Most of us in the pet community know that cats love to get into things they shouldn’t. They like to eat plants, steal your socks, sit on your laundry and even sleep in your food! On occasion, a kitty’s favorite place to sleep will not be on your lap or in their own bed. Unfortunately, this can lead to the buildup of wax on their ears. If wax is left untreated it can lead to infection and pain for Fido.
Purchase a cat ear cleaner from your local pet store or make your own cleaner
This is a guide about cleaning your cat’s ears.
- Cats are very clean animals, but they don’t always take care of their own ears. You can help keep your cat’s ears clean by using a cotton swab or cotton ball to wipe the inside and outside of the ear.
- You may have to do this several times a week or even daily if you have an outdoor cat or one that spends time in a kennel.
- Purchase a cat ear cleaner from your local pet store or make your own cleaner. You can buy commercial cleaners at pet supply stores or online pet catalogues.
- Most are made from enzymes (enzymes are chemicals that break down organic matter) and witch hazel. Some contain alcohol, so check the label carefully before buying them for use on small children or pets who are sensitive to alcohol. A homemade cleaner can be made with water, vinegar and rubbing alcohol (isopropyl).
Gently pull your cat’s earflaps up and back to expose the inner part of their ears
- Look inside the ear. You should be able to see a small, dark opening. This is the opening to the ear canal, which leads to the eardrum.
- Gently wipe away any dirt or wax with a cotton ball or soft cloth dipped in warm water. Use gentle pressure so you don’t push anything deeper into the ear canal.
- If there’s a lot of wax in your cat’s ears, you may need to use cotton balls or gauze pads soaked in mineral oil or olive oil to loosen it up before it can be gently wiped away with a damp cloth.
Squeeze a small amount of the cleaner into the visible part of your cat’s ear canal
- If your cat has ear mites, clean the ears with a solution of 1/2 cup of vinegar to 1 quart of water. This can be done once a day for two weeks, but it is not as effective as using an anti-mite medication.
- If your cat has an ear infection, you may need to use an antibiotic ointment. A veterinarian can prescribe this ointment and show you how to apply it properly.
- You can also clean your cat’s ears with a commercial ear cleaner, available from pet stores and veterinarians’ offices. To do so:
- Make sure that you have removed any hair from around your cat’s ears before you begin cleaning them.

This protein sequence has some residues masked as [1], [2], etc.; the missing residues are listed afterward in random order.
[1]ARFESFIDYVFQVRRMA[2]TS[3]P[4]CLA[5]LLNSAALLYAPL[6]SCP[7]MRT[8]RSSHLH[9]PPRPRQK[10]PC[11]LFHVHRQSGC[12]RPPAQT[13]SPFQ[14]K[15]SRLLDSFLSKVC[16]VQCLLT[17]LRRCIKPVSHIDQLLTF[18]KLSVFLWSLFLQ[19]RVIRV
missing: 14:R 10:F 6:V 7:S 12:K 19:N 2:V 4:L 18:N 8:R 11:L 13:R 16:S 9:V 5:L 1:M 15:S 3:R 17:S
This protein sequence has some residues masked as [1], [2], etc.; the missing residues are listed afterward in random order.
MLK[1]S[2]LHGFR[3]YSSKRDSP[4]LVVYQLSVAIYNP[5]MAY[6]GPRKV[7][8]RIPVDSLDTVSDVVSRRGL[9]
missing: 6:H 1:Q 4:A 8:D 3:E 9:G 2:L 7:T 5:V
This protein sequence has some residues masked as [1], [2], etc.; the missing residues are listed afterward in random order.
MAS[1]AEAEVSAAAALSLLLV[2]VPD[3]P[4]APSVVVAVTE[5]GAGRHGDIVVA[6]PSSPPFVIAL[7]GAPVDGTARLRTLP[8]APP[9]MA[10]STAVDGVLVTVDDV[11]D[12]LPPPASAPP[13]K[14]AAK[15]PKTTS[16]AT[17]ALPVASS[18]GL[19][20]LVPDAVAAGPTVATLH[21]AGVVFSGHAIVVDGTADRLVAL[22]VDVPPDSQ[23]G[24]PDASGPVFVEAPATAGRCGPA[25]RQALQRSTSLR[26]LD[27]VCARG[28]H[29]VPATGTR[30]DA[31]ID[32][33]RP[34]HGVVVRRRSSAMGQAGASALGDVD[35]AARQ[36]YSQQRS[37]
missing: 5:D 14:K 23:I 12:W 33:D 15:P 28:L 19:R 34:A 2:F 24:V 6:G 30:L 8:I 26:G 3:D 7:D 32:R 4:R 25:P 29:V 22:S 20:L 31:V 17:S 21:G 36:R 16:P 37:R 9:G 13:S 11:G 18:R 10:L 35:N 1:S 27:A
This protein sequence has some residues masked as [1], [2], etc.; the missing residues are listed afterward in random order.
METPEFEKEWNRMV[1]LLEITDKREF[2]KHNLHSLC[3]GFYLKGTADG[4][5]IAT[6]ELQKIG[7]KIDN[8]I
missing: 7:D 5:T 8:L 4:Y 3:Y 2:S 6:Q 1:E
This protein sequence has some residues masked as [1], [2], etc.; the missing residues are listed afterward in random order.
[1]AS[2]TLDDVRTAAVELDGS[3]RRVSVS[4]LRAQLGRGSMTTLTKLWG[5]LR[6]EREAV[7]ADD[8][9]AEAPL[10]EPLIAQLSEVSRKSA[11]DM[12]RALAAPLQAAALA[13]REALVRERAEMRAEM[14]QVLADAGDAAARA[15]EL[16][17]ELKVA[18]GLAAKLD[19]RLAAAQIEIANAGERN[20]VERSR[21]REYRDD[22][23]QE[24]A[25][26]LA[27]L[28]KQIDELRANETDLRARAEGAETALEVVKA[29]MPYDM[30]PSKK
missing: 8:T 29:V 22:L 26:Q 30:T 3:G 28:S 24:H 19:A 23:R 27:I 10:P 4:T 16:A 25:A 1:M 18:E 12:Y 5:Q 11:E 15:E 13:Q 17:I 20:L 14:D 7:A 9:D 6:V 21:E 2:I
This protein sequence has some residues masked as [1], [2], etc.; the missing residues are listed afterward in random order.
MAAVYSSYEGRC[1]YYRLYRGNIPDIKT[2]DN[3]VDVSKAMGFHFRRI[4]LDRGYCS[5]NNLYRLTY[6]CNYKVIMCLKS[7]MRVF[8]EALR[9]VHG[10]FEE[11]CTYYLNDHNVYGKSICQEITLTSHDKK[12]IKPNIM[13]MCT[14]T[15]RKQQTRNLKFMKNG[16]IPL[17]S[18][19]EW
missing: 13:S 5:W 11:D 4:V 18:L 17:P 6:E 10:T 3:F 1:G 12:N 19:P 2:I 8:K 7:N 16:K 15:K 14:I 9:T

- Remove any excess ear wax with a cotton ball or tissue moistened with warm water. Then gently squeeze a small amount of the cleaner into the visible part of your cat’s ear canal. The cleaner will flow down into the deeper portion of the canal along with any dirt or debris that was loosened by the water.
Massage the base of the ear for 30 seconds to one minute
Massaging around the base of the ear helps loosen up any dirt or wax that may be stuck inside of your cat’s ear canal. This will make it easier to remove later on when you apply pressure with cotton swabs or gauze pads under running water during Step 2 below.
Wipe away any excess liquid with a clean cotton ball or piece of gauze
It’s important to clean your cat’s ears on a regular basis. Cats have very sensitive ears and can become quite unhappy if they are not cleaned regularly. Cats that have long hair around their ears may need regular grooming to prevent mats and tangles from forming.
To clean a cat’s ears, follow these steps:
- Gently wipe away excess liquid with a clean cotton ball or piece of gauze.
- If necessary, use a Q-tip dipped in mineral oil to remove any dirt or wax from inside the ear canal. Do not insert the tip too deeply into the ear canal; instead, gently rub it along the outside of the ear canal until all visible dirt is removed.
Gently massage the base of their ear again
- Gently massage the base of their ear again, and then wipe away any debris that comes out with a cotton ball. This will help loosen up any dirt or wax that might have accumulated inside the ear canal.
- You’ll also need some lubricant like mineral oil or petroleum jelly something that will make it easier for you to slide your fingers into the ear canal without hurting your cat too much by pushing on their sensitive skin too hard.
- Slide your finger into the ear canal until you reach the opening at the top and gently massage around there for about 10 seconds or so before pulling back out again (you’ll feel lots of little bumps along this part of the canal). Repeat this process until all the gunk has been removed from inside the canal.
Repeat this process on the other side
- If your cat’s ears are dirty, the process is simple. You can either use a cotton ball or a clean, soft cloth to wipe away the dirt and debris.
- Repeat this process on the other side. If you see any redness or inflammation in your cat’s ears, you should take him to the vet as soon as possible.
- If your cat has ear mites, you’ll need to treat him with an over-the-counter medication.
- Make sure that you follow the dosage instructions carefully and give your cat plenty of water while he’s taking the medicine.
Trying to clean your cat’s ears, only to end up cutting yourself on those pointy little ears, can be very frustrating. With these six easy steps you will be able to effectively clean your cat’s ears with relative ease. The tips we shared above should help you do that. They’re not quick fixes; they’re not magic bullets. But if you put them to work for you, they can help all areas of your workflow run more smoothly. And that’s time (and money) well spent.